The role of the adult at this stage is very important. The conversation about the picture, talking and demonstrating the correct method to complete it, accelerates the child’s learning process. Puzzles can create a great opportunity for increase in vocabulary, and recognition of objects and situations outside the child’s immediate world. The fact that the child learns that the piece only fits one way is in fact a pre reading skill. A letter needs to be the right way up and not backwards or upside down in a word.

These early childhood puzzles can be purchased in varying degrees of difficulty as the child’s spatial and reasoning skills become more developed. The child also learns through puzzles the recognition of color and shape with, of course, adult conversation increasing the potential of the child’s understanding and development. The green shape only fits in the green hole. This type of matching activity develops early reading skills.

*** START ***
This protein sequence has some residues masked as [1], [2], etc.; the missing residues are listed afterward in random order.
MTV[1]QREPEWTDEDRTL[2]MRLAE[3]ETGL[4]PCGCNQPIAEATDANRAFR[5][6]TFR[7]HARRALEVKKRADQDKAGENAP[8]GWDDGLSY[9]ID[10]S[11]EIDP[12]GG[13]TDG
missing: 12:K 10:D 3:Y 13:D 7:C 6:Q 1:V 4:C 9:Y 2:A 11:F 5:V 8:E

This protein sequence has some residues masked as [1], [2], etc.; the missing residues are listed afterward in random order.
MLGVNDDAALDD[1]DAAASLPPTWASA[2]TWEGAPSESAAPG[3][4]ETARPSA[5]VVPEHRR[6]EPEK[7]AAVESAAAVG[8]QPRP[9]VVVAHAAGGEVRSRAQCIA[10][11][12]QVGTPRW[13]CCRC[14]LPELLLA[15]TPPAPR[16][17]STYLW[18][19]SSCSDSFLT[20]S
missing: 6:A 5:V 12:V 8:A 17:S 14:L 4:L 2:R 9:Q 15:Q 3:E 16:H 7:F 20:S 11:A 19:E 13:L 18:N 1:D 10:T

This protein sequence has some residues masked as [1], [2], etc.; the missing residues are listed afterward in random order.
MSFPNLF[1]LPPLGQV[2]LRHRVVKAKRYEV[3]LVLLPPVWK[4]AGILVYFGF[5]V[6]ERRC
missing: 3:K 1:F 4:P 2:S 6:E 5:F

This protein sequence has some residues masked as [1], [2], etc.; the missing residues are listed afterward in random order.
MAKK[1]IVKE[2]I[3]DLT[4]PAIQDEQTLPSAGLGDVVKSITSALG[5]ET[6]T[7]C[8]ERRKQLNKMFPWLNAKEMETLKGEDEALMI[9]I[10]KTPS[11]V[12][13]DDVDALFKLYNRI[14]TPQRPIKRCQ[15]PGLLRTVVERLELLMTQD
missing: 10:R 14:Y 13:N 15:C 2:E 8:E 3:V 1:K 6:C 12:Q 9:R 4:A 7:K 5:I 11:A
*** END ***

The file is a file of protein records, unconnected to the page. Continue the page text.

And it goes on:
At this stage it is good to introduce a new puzzle and do it with the child at first. Make this a happy social time and lots of fun. Do the puzzles with the child long enough to maintain the child’s interest and attention, but be ready to move on to another activity. Eventually when the child’s dexterity and confidence has increased, he will want to do it by himself. With praise and encouragement the child will practice until the skills become familiar. Then is the time to introduce puzzles with greater challenge.

Puzzles help develop the reasoning and deduction process of thinking. As well as skills such as spatial awareness, matching and sorting. Above all, puzzles present a great opportunity for language development and a happy social interaction with your child.

Why music education?

Monday, June 18th, 2018